We were asked to investigate water infiltration in a brick masonry building. Water had entered the building after a storm, soaking walls and carpet. After discussing the issue with the tenants, it was clear that it was an ongoing issue. We performed a visual condition assessment and evaluated the wall system at a few openings. It was determined that the brick masonry was constructed without any overall system to prevent water infiltration. The original contractor had also used raked brick joints, which are much more prone to water infiltration than standard concave joints. The original design also lacked a parapet cap and had raised flower beds against the building walls, which compounded the problems with the walls.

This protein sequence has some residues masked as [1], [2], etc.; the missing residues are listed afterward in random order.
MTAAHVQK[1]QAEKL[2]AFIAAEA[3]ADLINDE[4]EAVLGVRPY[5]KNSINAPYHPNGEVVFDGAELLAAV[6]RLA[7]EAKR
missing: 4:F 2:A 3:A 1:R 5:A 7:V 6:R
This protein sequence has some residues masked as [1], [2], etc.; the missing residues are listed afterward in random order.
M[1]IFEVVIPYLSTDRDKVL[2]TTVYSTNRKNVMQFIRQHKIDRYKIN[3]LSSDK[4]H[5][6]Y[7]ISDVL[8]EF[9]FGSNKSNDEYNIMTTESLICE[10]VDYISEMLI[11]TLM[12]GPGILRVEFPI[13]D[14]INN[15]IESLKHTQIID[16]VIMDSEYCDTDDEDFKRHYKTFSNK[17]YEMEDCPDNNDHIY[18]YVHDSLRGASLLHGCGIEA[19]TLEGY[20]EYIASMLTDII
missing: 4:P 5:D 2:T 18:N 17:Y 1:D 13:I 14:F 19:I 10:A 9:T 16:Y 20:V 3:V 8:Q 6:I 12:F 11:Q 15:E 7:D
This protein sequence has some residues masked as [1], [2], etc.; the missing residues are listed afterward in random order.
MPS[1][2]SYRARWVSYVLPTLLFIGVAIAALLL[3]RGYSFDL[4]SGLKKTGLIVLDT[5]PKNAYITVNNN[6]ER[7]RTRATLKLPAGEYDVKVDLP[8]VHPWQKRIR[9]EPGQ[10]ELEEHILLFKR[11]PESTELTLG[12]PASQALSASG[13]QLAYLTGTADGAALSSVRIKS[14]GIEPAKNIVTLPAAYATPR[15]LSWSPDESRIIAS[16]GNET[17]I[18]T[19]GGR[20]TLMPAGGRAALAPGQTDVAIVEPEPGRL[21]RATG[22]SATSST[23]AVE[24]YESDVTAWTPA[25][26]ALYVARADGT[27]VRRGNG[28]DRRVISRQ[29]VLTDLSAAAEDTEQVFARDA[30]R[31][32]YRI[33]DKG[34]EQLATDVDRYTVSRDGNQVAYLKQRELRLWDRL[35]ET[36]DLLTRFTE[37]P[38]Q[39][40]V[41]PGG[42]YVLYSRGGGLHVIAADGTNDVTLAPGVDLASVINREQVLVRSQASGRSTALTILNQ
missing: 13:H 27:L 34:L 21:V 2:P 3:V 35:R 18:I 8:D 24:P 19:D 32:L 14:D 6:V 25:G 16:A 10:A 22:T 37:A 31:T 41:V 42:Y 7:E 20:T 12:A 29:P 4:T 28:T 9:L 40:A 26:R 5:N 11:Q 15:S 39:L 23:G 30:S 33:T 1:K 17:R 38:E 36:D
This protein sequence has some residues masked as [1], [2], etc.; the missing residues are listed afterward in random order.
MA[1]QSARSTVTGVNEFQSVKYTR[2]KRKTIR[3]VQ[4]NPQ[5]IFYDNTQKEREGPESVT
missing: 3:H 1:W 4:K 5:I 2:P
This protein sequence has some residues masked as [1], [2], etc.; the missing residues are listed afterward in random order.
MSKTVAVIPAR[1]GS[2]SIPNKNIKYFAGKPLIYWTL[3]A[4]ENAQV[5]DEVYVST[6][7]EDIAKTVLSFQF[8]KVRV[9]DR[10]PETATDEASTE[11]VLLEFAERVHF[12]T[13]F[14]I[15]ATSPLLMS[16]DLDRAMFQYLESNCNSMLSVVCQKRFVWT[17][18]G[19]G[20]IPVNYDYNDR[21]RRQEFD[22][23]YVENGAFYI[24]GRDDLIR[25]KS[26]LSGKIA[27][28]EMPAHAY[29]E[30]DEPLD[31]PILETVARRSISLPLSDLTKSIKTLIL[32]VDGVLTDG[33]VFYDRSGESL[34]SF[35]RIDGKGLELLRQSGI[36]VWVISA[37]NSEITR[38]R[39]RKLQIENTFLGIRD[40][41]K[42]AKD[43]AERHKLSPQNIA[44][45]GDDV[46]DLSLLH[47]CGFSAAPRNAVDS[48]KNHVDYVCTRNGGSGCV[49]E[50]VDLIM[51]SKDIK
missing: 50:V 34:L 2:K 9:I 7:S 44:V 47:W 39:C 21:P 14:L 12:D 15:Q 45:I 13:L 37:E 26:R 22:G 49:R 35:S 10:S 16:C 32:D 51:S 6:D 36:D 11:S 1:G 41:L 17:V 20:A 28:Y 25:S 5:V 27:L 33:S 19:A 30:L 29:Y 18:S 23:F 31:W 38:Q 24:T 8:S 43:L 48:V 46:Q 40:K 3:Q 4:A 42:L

It was apparent that a contractor had attempted to make repairs prior to our site visit. They tried to install a rubber membrane on portions of the interior where they could gain access. The contractor, however, seemingly lacked an understanding of all complexities involved and made matters worse by sealing the weep holes at the shelf angles supporting the brick masonry. At the time of our site visit, the added rubber membrane had failed and was falling off. We have a wealth of experience in building design and construction and understand the intricacies of various waterproofing scenarios. We immediately recognized the problem and recommended a solution to the client. We prepared conceptual repair recommendations to address the distress.